From the time he was born in 1955, Tim Arfons was exposed to a work ethic that combined speed, excitement, showmanship and "thinking outside of the box." Growing up under the watchful eye of his father, the legendary three-time outright land speed record holder, Art Arfons, it was probably only natural Tim would follow his father's path. As he grew to adulthood, Tim watched and later began to participate in his Dad's quests in the famed "Green Monster" to be the "Fastest Man on Earth" on the Bonneville Salt Flats of Utah.
In 1972, Tim Arfons made his debut in the world of motorsports. It was a debut which molded his entire career – in and around the racing world.
According to Tim, it actually began in 1971, when Tim helped his father, Art Arfons, the three-time land speed record holder, build a turbine-powered front engine dragster for competition in the then wide-open world of Top Fuel dragsters.
Named “Green Monster 19,” it was the first car Tim had worked on directly. “I had worked on other projects, off and on, but had never really been directly involved with putting a car together from beginning to end,” he said. “I was 16 years old by that point, and I guess Dad wanted to see how much I had learned by being around the shop and observing when I was younger.”
The dragster was a proven chassis, built in the shops of the well-known California dragster chassis designer/builder, Woody Gilmore. It had been raced the year before by northeast Ohio racer Jim Walther (who would be the 1972 National Hot Rod Association Top Fuel World Champion), and Walther it retired in favor of a rear engined chassis for the 1971 season. Art bought the chassis from Walther, and adapted it to turbine power.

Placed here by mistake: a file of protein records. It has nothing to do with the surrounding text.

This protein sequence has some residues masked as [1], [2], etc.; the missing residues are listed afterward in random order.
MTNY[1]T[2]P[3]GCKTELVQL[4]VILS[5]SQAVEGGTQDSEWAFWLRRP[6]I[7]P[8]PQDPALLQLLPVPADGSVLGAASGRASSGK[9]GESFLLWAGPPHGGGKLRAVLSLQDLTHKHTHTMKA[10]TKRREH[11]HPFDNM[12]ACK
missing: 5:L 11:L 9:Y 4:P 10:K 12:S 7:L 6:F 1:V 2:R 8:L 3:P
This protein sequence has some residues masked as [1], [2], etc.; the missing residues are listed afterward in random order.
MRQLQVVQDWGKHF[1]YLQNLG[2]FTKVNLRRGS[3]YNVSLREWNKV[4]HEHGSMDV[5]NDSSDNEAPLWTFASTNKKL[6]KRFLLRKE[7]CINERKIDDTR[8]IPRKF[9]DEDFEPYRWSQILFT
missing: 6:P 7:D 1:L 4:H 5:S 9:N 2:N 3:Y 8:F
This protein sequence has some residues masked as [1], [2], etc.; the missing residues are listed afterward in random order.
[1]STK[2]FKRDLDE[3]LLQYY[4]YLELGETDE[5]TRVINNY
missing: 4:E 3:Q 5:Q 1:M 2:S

The car received what would become, in a sense, a trademark for Tim – a General Electric T-58 turbine engine, and mated it to a home-built transmission. The Green Monster’s rear axle was a tough Chrysler 8-3/4-inch unit, used in virtually all Chrysler, Desoto, Dodge (cars and trucks) and Plymouths from the late 1950s to 1974.
During the first year, Ted Austin drove the car, with Tim test driving it in 1972. Tim took over the driving chores in 1973, and competed with the car through the end of the 1976 season. The car was raced on the American Hot Rod Association (AHRA) and International Hot Rod Association (IHRA) circuits during that period in the Top Fuel class, since the National Hot Rod Association (NHRA) would not allow turbine cars.
Tim said the car was never as competitive as he and father had hoped it would be. It qualified for the AHRA Grand National events at Dragway 42 in West Salem, OH in 1975, and was first alternate at an IHRA race.
There were several close calls for Tim over the four years he raced it, and Art, by this time was competing full-time in tractor pulling, and felt Tim’s competitive nature could be satisfied in the safer world of pulling.
The chassis was sold and the engine was transferred to the “U.S.S. Enterprise” pulling tractor.